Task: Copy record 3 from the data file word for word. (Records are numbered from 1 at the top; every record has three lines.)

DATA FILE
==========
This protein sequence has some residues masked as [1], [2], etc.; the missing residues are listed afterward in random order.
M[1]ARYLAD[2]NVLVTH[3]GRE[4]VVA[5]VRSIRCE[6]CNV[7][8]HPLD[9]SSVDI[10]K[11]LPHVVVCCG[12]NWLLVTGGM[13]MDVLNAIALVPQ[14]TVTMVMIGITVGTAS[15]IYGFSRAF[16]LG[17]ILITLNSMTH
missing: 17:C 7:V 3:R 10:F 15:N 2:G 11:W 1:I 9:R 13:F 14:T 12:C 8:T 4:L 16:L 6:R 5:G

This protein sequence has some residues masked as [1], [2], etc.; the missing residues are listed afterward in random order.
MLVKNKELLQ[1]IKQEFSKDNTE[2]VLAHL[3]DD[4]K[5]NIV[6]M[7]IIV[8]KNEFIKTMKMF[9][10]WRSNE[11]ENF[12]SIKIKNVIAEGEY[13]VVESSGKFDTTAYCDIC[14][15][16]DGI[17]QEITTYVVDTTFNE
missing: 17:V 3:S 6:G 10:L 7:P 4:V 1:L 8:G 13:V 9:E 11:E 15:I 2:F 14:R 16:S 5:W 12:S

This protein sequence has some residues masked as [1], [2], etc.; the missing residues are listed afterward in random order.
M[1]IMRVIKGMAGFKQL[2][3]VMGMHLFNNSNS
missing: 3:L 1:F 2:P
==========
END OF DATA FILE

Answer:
This protein sequence has some residues masked as [1], [2], etc.; the missing residues are listed afterward in random order.
M[1]IMRVIKGMAGFKQL[2][3]VMGMHLFNNSNS
missing: 3:L 1:F 2:P